Among the serious problems with Republican administrations is that many of their political appointees in middle management are often put in charge of areas they know nothing about.
This makes them dependent on career staff, with all of the bad consequences I have previously described. I know a conservative career lawyer who works at the Justice Department. Unfortunately, the chief of staff for the Bush political appointee who ran his division knew next to nothing about the work done by this division. The chief of staff did not want to make any mistakes that would garner the attention of higher-ups within the department or at the White House. Thus, this staffer relied on the advice of long-time senior career employees, advice based on liberal, left-wing policies unchanged from the Clinton administration.
My friend obviously could not complain about this to his career managers, but he tried to bring this to the attention of the political appointee and his chief of staff. He was disciplined for going outside the chain of command — the chief of staff was not interested in rocking the boat in any way that would call attention to his ignorance, or upset liberal advocacy groups or the media and potentially screw up his chances for future advancement.
As Roger Clegg of the Center for Equal Opportunity described in the Wall Street Journal, many Republican political appointees are intimidated by career employees. Clegg was initially disinvited from testifying about pervasive reverse discrimination by companies on the basis of “diversity” and the EEOC’s refusal to do anything about it. The head of the commission was afraid it would “lead to a ‘mutiny’ among the career people at the commission.” I saw this kind of political cowardice on many occasions, particularly as Clegg has said, because political appointees want to go on to their next job without having to deal with controversy generated by criticism from career employees.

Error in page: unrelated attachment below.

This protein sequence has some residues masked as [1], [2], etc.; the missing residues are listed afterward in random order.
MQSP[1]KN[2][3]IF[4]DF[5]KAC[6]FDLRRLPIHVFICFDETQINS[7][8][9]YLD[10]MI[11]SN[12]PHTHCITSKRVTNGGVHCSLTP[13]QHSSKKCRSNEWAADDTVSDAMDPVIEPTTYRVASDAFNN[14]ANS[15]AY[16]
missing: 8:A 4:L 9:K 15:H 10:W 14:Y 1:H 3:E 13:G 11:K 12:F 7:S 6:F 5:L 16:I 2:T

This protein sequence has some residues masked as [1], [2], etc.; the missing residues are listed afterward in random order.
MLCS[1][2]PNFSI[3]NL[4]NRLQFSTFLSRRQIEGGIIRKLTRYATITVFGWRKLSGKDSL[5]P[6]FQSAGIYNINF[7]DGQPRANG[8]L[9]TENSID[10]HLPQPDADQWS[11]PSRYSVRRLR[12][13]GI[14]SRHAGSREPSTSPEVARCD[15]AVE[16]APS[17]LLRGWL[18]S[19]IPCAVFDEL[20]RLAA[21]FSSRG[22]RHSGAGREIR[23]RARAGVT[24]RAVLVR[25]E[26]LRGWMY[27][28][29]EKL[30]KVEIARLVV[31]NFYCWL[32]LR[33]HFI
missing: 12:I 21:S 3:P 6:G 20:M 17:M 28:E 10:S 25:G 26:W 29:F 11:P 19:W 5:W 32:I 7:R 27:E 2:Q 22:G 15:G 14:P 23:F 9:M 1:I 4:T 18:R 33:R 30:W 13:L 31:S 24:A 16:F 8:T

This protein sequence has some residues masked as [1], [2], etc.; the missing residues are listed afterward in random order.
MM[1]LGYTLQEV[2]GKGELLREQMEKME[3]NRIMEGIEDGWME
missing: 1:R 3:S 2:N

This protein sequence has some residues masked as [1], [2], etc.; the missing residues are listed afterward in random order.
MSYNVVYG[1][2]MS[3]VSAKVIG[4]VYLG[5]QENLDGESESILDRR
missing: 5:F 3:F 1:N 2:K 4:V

While a president’s top appointees — like attorney general or secretary of state — get lots of attention, we never hear much about the hundreds of other appointees who inhabit the middle levels of management. Many are early in their careers, and although they may have been appointed to middle level posts in the Bush administration, all of them hope that they will advance to higher posts in the next Republican administration. Some of these appointees looked at the past nominees who had been filibustered, such as Miguel Estrada (or me), and realized that pursuing policies that upset liberals could result in their nominations getting torpedoed if they were selected for a higher post. They changed their behavior and avoided implementing conservative principles on important public policy issues out of fear that this would upset the Left.
This was not noticed because those decisions were often made at a level low enough that we would never hear about it. But it impaired implementation of conservative policies in many different areas, and it frustrated other political appointees who wanted to forcefully push conservative principles.
This brings up another area in which conservatives are very deficient in comparison with their liberal counterparts. Liberal advocacy organizations in Washington vastly outnumber the Right in terms of the number of organizations, funding, and an ability and willingness to make sustained and noisy demands on government agencies. They closely monitor the policies and regulations being formulated by federal agencies and howl in protest when they see things with which they disagree.